Google corporate headquarters showing privacy lawsuit settlement for incognito mode

Google’s $5 Billion “Incognito Mode” Privacy Lawsuit Reaches Preliminary Settlement

A privacy lawsuit that touches millions of Chrome browser users and that was seeking $5 billion may have been settled, pending final approval by the court. The suit accused Google owner Alphabet of continuing to track and profile Chrome users even after they had set their browsers to “Incognito” or “private browsing” mode, which led them to believe that they were not having the contents of their searches or website explorations logged.

The class action suit is presently being heard by a U.S. District Court judge in Oakland, and incorporates elements of California’s state privacy laws. The settlement would not get Google out of all of its potential legal trouble regarding Incognito Mode, and may pave the way for future privacy lawsuits along these lines as it accuses the company of violating federal wiretapping law.

Privacy lawsuit hinges on undisclosed elements of “private browsing” mode, language used to notify consumers

The privacy lawsuit was first filed in 2020, and had been scheduled to go before the District Court on February 5. It is now on pause as the lawyers prepare a binding term sheet. Full details of the settlement have not been disclosed yet, but the plaintiffs had been seeking a minimum of $5 billion.

The suit hinges on Google’s handling of the “Incognito” mode offered in Chrome browsers. Users have accused Google of over-promising the level of privacy offered by this mode, which ultimately only guarantees that browsing information will not be saved on the device or to a Google account that the user is not signed in to. The mode has primarily been aimed at keeping browsing private on shared computers that multiple people have access to, for example a family all using the same computer, rather than securing it against local network or website snooping.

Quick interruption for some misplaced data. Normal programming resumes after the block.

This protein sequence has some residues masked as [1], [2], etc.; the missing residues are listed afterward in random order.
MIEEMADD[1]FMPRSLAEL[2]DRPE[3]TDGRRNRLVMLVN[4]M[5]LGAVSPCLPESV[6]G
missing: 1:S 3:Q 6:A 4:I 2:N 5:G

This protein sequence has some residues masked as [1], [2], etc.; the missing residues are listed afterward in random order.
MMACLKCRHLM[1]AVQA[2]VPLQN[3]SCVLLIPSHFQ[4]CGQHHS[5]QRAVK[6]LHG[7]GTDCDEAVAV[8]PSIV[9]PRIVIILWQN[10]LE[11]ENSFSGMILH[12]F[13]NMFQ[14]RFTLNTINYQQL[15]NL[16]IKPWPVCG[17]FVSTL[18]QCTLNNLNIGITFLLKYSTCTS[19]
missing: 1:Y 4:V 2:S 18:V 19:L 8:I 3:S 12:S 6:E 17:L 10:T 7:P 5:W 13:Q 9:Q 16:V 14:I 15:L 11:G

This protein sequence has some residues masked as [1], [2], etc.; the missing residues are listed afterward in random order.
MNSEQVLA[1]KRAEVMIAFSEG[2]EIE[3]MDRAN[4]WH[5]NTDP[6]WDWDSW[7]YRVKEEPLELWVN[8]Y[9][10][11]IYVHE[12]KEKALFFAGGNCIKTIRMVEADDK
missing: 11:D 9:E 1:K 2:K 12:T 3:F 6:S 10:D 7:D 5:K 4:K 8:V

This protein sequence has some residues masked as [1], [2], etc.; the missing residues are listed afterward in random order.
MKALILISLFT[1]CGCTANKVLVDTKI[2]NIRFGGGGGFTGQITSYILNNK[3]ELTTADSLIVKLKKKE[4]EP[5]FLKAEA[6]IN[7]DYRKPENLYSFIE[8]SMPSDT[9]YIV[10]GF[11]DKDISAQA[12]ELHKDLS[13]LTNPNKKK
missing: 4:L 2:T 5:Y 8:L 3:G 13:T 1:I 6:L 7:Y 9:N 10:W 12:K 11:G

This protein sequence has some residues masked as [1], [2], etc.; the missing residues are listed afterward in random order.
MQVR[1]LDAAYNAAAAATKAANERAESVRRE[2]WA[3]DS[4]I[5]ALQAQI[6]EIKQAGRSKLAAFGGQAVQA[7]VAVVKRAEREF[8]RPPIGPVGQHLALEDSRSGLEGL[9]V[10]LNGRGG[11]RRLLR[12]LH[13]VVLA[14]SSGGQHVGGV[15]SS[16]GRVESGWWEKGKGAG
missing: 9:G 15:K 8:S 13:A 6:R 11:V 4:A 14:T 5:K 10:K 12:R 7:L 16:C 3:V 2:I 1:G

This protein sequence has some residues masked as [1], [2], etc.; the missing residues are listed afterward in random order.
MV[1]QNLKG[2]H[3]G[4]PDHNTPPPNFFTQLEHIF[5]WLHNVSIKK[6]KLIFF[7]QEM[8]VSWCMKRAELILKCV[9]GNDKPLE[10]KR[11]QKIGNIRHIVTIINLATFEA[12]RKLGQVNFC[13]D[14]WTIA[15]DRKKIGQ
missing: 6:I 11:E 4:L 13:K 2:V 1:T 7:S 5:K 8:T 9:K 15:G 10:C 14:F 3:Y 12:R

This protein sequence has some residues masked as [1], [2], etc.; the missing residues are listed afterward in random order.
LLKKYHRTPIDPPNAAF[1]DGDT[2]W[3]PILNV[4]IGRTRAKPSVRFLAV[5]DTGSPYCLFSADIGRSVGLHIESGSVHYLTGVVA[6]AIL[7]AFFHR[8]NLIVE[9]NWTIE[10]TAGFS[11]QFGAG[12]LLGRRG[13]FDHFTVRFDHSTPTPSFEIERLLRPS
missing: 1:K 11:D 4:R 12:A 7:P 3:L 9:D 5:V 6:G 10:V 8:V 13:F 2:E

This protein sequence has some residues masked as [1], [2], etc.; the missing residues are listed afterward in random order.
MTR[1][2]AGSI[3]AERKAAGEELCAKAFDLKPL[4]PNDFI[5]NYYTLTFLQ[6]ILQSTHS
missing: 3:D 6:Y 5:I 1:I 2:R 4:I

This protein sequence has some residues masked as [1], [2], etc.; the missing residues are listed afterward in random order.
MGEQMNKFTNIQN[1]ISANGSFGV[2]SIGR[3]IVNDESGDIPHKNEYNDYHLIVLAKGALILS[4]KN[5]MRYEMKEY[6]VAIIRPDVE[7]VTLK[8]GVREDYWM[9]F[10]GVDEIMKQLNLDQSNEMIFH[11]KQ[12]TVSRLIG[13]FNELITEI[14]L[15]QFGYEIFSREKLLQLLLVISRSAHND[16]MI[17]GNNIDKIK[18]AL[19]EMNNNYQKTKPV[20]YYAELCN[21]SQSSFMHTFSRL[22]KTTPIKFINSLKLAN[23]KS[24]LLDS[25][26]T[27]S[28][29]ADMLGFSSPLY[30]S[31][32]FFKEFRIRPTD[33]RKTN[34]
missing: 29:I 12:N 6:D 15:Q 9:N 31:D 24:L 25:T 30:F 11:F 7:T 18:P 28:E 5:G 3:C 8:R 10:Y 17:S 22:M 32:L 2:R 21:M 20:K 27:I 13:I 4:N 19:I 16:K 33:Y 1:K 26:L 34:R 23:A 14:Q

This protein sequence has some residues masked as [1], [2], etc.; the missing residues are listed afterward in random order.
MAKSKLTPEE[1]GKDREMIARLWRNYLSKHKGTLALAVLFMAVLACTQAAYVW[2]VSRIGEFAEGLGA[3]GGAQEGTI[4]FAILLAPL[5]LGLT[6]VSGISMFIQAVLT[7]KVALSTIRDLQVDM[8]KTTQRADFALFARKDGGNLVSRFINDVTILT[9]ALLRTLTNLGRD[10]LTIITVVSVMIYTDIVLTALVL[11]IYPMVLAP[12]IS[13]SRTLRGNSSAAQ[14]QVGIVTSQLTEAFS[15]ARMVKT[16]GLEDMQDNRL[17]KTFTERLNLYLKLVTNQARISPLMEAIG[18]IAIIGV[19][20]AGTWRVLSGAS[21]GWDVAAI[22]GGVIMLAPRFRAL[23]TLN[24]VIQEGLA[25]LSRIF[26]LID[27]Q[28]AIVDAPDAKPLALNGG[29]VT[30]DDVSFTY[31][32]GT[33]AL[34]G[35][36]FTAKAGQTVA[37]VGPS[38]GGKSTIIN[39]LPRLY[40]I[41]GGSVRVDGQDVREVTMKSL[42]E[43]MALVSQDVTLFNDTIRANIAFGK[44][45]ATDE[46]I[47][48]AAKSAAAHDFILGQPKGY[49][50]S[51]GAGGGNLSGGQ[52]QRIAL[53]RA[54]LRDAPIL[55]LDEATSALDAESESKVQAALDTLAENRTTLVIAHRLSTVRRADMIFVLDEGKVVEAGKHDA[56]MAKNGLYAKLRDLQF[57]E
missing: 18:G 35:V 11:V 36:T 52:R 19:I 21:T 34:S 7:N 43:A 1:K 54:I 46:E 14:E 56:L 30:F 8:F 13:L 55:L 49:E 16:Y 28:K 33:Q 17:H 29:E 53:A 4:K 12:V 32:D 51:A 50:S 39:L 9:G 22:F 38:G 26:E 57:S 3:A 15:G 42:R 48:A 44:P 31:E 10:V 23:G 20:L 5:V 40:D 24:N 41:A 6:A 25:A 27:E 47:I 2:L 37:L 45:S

The privacy lawsuit members believe that the language Google previously used to describe the function and limits of this mode did not convey that web activity could still be logged by a number of sources, not the least of which was Google themselves. Users do not need to be logged in to be tracked by Google’s web-spanning advertising network, which uses cookies delivered by numerous partner sites to collect browsing data on all visitors.

Google’s motion to dismiss the privacy lawsuit was rejected in August, with Judge Yvonne Gonzalez Rogers finding that the company did not adequately inform consumers of the range of information it was continuing to collect. The plaintiffs also successfully demonstrated a market value for this data by pointing to a prior Google program that had paid users $3 per day to track their browsing history.

Google has since updated the language it uses to describe Incognito mode , but the company has argued that a warning about the possibility of websites recording user data has always been provided whenever a new Chrome browser tab is opened.

Settlement amount over “unaccountable trove of information” remains unknown

Both sides of the privacy lawsuit have yet to publicly comment on the proposed settlement, but the plaintiffs had been seeking minimum damages of $5,000 per Chrome user with the accusations of improper tracking dating back to at least 2016.

Privacy lawsuits have been part of a package of actions that have pushed Google to slowly revamp its personalized advertising strategy, moving to a more anonymized cohort-based model that begins with the elimination of cookies from Chrome in 2024. Google’s present timeline has 1% of users having cookies disabled as of January 4, with 100% elimination targeted for Q3 of the year. EU and UK regulation has been another key driver in this area.

Google’s list of privacy lawsuits has become long, particularly since it moved away from the “Don’t Be Evil” motto for its corporate code of conduct. A 2018 suit brought very similar charges against Android’s privacy settings, noting that personalized ad tracking continues even when a phone’s “Location History” is set to “off.” That led to a wave of state attorneys general initiating suits against Google along similar legal lines, many of which were settled for substantial sums of money. The company has also been successfully sued for federal wiretap violations before, over its use of the unlocked wireless networks of private homes by its data-gathering “Street View” vehicles.

The mobile location history settlements have ranged from hundreds of thousands to hundreds of millions of dollars. Google also settled a lawsuit related to its search engine for $23 million almost exactly one year ago; that case involved the undisclosed sharing of search queries with third-party advertisers and had been winding through the courts for 12 years, ultimately delivering only an estimated $7.70 to each claimant.